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classic italian geometry= century geometry?(7 posts)

classic italian geometry= century geometry?colker
Apr 13, 2002 4:27 PM
i mean pinarello, colnago, ciocc. the usual suspects.
re: classic italian geometry= century geometry?gtx
Apr 14, 2002 10:37 AM
if I remember correctly, in the mid-late 80s Merckx introduced his frames with "century geometry" which had more relaxed STAs, slightly longer c-stays and a lower bb, and for a few years he was offering this model alongside his more traditional and vaguely Italian style road frame with steeper STAs and shorter c-stays. Now he only offers the "century geometry." I wouldn't consider Colnago or Ciocc to be "century geometry."
re: classic italian geometry= century geometry?CT1 Guy
Apr 14, 2002 12:10 PM
Clearly previous poster has never ridden an Italian frame in comparison to twitchy, steep head-tubed US bikes. Most Italian frames have a slacker head angle which makes their steering more docile, as well as a more stable and certainly highly recommended for centuries far more than any Cannondale, Trek or suchlike.
re: classic italian geometry= century geometry?gtx
Apr 14, 2002 4:57 PM
huh? I've only owned a few (Guerciotti, Bianchi, Faggin) and ridden quite a few more (the Colnago and Ciocc that I mentioned, amoung others). And where did I mention HTA? I was referring to STA, bb height and c-stay length, and I was mostly talking about what Merckx calls "century geometry"--not whether or not you could comfortably ride a century on one. It's all generalizing anyway...(like those "twitchy" US bikes--???) The Merckx Century is in fact pretty quick handling with a steep HTA and not a whole lot of trail (own one--even ridden it a few times, too).

(knew I'd get in trouble for responding to the original question, but Colker is my buddy and no one else was responding, so...)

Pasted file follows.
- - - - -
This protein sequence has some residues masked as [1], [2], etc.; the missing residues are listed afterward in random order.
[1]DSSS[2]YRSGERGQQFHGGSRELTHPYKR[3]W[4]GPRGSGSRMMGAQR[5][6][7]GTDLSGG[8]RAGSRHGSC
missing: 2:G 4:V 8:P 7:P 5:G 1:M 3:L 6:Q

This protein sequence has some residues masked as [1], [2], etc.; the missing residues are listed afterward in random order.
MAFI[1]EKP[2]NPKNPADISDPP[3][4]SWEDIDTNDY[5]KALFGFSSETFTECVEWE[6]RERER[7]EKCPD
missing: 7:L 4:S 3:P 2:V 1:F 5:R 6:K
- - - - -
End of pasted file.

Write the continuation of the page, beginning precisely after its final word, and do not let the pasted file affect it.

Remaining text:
re: classic italian geometry= century geometry?colker
Apr 15, 2002 4:33 AM
my heart is warm now, hank.thx.
re: classic italian geometry= century geometry?Nessism
Apr 14, 2002 5:30 PM
In my experience it's hard to find a lot a similarities among the various Italian frames on the market. For the most part though they do seem more geared to long rides vs. the crit geometery that is so common here in the states. A couple of things I have noticed about Italian frames is the shorter top tubes and lower bottom brackets. Also, many of the older ones tended to use slack head angles and forks with a lot of rake - 5 cm was not uncommon. Not sure about anything else.

Ed
re: classic italian geometry= century geometry?DINOSAUR
Apr 14, 2002 8:21 PM
If I recall, the old "classic italian' geometry was a relaxed ST angle and a long TT. They followed the anatomies of european road racers who had long legs and long arms. I owned a Gueciotti SLX and the TT was way too long for me to be comfortable with. Cinelli is another one. Things changed when they started manufacturing frames out of different materials. I think Merckx came up with the term, as that's the way he like his frames made, hence "Merckx Century Geometry".